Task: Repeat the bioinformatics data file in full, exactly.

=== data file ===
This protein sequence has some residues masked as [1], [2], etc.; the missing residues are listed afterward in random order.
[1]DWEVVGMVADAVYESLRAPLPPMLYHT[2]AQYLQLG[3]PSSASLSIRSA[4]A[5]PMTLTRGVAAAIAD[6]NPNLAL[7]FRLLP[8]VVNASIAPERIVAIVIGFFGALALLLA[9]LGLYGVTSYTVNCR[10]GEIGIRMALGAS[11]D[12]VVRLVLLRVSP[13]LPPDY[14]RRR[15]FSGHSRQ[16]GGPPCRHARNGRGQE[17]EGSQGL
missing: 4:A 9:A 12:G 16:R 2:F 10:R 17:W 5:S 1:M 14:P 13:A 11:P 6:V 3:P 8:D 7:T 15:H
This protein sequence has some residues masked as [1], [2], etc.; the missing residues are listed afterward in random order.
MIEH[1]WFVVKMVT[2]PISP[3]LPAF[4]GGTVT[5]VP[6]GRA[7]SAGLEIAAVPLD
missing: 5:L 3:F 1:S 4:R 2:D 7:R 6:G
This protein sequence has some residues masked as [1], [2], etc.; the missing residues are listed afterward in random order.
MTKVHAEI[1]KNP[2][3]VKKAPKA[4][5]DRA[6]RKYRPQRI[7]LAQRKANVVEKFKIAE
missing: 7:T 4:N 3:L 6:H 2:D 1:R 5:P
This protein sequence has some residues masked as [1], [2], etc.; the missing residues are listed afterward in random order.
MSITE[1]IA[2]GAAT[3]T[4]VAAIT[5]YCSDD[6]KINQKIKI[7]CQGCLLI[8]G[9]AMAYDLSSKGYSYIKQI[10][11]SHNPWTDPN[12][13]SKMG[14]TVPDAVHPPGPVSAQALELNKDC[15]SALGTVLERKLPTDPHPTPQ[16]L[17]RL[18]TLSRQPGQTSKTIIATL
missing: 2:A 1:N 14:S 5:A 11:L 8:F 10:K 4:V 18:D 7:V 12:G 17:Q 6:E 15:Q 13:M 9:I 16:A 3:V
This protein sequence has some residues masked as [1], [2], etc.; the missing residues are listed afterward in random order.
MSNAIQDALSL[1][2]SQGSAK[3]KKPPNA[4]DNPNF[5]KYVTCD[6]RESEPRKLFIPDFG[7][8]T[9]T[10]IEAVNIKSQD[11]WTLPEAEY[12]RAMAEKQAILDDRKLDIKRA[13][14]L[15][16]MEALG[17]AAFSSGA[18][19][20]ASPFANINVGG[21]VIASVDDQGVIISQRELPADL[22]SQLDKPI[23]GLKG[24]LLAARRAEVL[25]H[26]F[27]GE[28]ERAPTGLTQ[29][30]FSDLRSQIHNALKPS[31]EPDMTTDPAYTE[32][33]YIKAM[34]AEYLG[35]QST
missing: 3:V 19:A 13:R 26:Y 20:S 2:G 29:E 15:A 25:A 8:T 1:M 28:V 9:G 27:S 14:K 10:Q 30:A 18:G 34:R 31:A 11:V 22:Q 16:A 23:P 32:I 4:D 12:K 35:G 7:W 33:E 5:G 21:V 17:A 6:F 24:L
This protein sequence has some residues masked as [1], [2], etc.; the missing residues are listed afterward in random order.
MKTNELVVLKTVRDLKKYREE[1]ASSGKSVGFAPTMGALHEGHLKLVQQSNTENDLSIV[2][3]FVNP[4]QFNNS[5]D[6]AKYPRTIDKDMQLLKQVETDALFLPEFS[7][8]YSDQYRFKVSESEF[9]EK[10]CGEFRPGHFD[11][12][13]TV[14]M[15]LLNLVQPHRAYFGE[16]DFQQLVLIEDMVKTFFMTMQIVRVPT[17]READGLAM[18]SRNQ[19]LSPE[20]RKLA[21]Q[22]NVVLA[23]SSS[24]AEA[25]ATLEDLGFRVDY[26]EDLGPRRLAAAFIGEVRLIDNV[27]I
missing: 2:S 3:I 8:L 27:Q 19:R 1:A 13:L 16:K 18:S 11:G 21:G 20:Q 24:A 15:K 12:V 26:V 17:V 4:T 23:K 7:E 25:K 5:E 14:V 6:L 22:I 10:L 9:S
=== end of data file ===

This protein sequence has some residues masked as [1], [2], etc.; the missing residues are listed afterward in random order.
[1]DWEVVGMVADAVYESLRAPLPPMLYHT[2]AQYLQLG[3]PSSASLSIRSA[4]A[5]PMTLTRGVAAAIAD[6]NPNLAL[7]FRLLP[8]VVNASIAPERIVAIVIGFFGALALLLA[9]LGLYGVTSYTVNCR[10]GEIGIRMALGAS[11]D[12]VVRLVLLRVSP[13]LPPDY[14]RRR[15]FSGHSRQ[16]GGPPCRHARNGRGQE[17]EGSQGL
missing: 4:A 9:A 12:G 16:R 2:F 10:R 17:W 5:S 1:M 14:P 13:A 11:P 6:V 3:P 8:D 7:T 15:H
This protein sequence has some residues masked as [1], [2], etc.; the missing residues are listed afterward in random order.
MIEH[1]WFVVKMVT[2]PISP[3]LPAF[4]GGTVT[5]VP[6]GRA[7]SAGLEIAAVPLD
missing: 5:L 3:F 1:S 4:R 2:D 7:R 6:G
This protein sequence has some residues masked as [1], [2], etc.; the missing residues are listed afterward in random order.
MTKVHAEI[1]KNP[2][3]VKKAPKA[4][5]DRA[6]RKYRPQRI[7]LAQRKANVVEKFKIAE
missing: 7:T 4:N 3:L 6:H 2:D 1:R 5:P
This protein sequence has some residues masked as [1], [2], etc.; the missing residues are listed afterward in random order.
MSITE[1]IA[2]GAAT[3]T[4]VAAIT[5]YCSDD[6]KINQKIKI[7]CQGCLLI[8]G[9]AMAYDLSSKGYSYIKQI[10][11]SHNPWTDPN[12][13]SKMG[14]TVPDAVHPPGPVSAQALELNKDC[15]SALGTVLERKLPTDPHPTPQ[16]L[17]RL[18]TLSRQPGQTSKTIIATL
missing: 2:A 1:N 14:S 5:A 11:L 8:F 10:K 4:V 18:D 7:V 12:G 17:Q 6:E 15:Q 13:M 9:I 16:A 3:V
This protein sequence has some residues masked as [1], [2], etc.; the missing residues are listed afterward in random order.
MSNAIQDALSL[1][2]SQGSAK[3]KKPPNA[4]DNPNF[5]KYVTCD[6]RESEPRKLFIPDFG[7][8]T[9]T[10]IEAVNIKSQD[11]WTLPEAEY[12]RAMAEKQAILDDRKLDIKRA[13][14]L[15][16]MEALG[17]AAFSSGA[18][19][20]ASPFANINVGG[21]VIASVDDQGVIISQRELPADL[22]SQLDKPI[23]GLKG[24]LLAARRAEVL[25]H[26]F[27]GE[28]ERAPTGLTQ[29][30]FSDLRSQIHNALKPS[31]EPDMTTDPAYTE[32][33]YIKAM[34]AEYLG[35]QST
missing: 3:V 19:A 13:R 26:Y 20:S 2:G 29:E 15:A 25:A 8:T 1:M 28:V 9:G 27:S 14:K 10:Q 30:A 18:G 34:R 31:A 11:V 22:Q 16:A 23:P 32:I 4:D 12:K 35:G 7:W 33:E 5:G 21:V 17:A 6:F 24:L
This protein sequence has some residues masked as [1], [2], etc.; the missing residues are listed afterward in random order.
MKTNELVVLKTVRDLKKYREE[1]ASSGKSVGFAPTMGALHEGHLKLVQQSNTENDLSIV[2][3]FVNP[4]QFNNS[5]D[6]AKYPRTIDKDMQLLKQVETDALFLPEFS[7][8]YSDQYRFKVSESEF[9]EK[10]CGEFRPGHFD[11][12][13]TV[14]M[15]LLNLVQPHRAYFGE[16]DFQQLVLIEDMVKTFFMTMQIVRVPT[17]READGLAM[18]SRNQ[19]LSPE[20]RKLA[21]Q[22]NVVLA[23]SSS[24]AEA[25]ATLEDLGFRVDY[26]EDLGPRRLAAAFIGEVRLIDNV[27]I
missing: 2:S 3:I 8:L 27:Q 19:R 1:A 13:L 16:K 18:S 11:G 21:G 20:Q 24:A 15:K 12:V 26:V 17:V 4:T 23:K 7:E 25:K 5:E 14:V 6:L 22:I 10:L 9:S